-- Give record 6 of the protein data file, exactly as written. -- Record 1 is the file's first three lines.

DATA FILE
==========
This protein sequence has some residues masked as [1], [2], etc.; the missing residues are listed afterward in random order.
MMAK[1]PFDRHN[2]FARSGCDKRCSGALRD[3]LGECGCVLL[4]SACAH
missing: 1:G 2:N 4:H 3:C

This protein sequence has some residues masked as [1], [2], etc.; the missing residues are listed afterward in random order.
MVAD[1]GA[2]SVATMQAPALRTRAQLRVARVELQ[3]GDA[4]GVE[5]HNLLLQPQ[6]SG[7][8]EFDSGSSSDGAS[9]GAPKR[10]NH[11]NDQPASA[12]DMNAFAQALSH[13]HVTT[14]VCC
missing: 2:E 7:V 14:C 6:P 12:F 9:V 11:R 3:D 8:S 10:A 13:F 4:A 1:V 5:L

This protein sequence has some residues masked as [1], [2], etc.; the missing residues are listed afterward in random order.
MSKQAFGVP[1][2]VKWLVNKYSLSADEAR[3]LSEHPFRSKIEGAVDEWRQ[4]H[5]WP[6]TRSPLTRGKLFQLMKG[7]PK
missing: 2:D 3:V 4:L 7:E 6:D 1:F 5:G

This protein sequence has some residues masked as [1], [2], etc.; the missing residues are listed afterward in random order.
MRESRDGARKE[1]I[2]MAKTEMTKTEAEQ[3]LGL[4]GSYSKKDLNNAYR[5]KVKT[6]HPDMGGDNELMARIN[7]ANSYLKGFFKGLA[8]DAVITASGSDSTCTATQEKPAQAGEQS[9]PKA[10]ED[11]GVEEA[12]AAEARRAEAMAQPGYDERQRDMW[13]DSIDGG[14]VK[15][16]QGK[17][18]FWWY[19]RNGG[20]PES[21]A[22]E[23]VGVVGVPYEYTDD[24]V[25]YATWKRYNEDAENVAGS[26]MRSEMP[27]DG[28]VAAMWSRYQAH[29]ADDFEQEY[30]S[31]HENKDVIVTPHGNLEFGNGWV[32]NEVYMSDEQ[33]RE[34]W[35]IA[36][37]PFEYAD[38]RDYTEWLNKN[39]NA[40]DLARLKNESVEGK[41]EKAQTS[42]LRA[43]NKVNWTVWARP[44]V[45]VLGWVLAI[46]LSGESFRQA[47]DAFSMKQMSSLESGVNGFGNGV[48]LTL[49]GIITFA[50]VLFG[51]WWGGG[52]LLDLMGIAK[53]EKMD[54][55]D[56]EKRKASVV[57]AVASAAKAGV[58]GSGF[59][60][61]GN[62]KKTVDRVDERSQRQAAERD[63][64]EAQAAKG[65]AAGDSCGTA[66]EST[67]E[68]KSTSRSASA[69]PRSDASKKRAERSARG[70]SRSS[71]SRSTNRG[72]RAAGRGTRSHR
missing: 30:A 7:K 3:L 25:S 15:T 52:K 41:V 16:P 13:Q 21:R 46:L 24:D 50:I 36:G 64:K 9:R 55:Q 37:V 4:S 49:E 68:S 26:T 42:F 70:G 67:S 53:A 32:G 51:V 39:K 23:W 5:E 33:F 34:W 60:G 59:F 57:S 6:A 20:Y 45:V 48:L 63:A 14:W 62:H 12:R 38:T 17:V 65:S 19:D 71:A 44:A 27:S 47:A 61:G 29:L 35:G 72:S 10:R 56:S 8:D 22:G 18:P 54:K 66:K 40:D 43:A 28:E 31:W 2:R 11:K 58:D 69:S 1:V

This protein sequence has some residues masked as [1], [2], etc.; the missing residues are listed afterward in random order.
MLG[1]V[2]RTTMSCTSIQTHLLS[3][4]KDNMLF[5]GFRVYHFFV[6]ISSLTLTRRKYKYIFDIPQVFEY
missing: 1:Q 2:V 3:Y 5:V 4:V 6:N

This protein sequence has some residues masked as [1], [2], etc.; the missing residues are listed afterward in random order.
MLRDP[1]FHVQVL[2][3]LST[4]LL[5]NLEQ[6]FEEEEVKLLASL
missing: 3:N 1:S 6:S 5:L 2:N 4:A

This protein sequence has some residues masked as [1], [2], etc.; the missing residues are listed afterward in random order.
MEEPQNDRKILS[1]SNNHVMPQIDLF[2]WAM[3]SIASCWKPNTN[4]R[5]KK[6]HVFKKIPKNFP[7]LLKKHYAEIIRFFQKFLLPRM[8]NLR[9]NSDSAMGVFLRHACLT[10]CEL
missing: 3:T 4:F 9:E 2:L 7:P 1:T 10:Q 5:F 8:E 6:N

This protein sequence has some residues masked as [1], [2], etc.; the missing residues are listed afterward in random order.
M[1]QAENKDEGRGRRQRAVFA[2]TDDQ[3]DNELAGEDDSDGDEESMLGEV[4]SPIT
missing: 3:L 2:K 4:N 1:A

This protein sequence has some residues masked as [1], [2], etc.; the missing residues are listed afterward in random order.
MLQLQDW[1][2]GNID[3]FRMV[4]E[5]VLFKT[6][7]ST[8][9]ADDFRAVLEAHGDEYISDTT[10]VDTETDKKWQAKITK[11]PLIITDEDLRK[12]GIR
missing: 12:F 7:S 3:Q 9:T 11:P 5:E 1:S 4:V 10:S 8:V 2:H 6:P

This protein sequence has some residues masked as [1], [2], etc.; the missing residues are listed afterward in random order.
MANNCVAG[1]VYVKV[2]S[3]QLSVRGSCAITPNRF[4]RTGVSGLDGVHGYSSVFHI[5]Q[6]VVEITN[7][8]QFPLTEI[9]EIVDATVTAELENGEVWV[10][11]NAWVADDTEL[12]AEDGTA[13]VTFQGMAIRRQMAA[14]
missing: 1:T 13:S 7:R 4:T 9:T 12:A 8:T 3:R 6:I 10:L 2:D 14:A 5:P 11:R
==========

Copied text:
This protein sequence has some residues masked as [1], [2], etc.; the missing residues are listed afterward in random order.
MLRDP[1]FHVQVL[2][3]LST[4]LL[5]NLEQ[6]FEEEEVKLLASL
missing: 3:N 1:S 6:S 5:L 2:N 4:A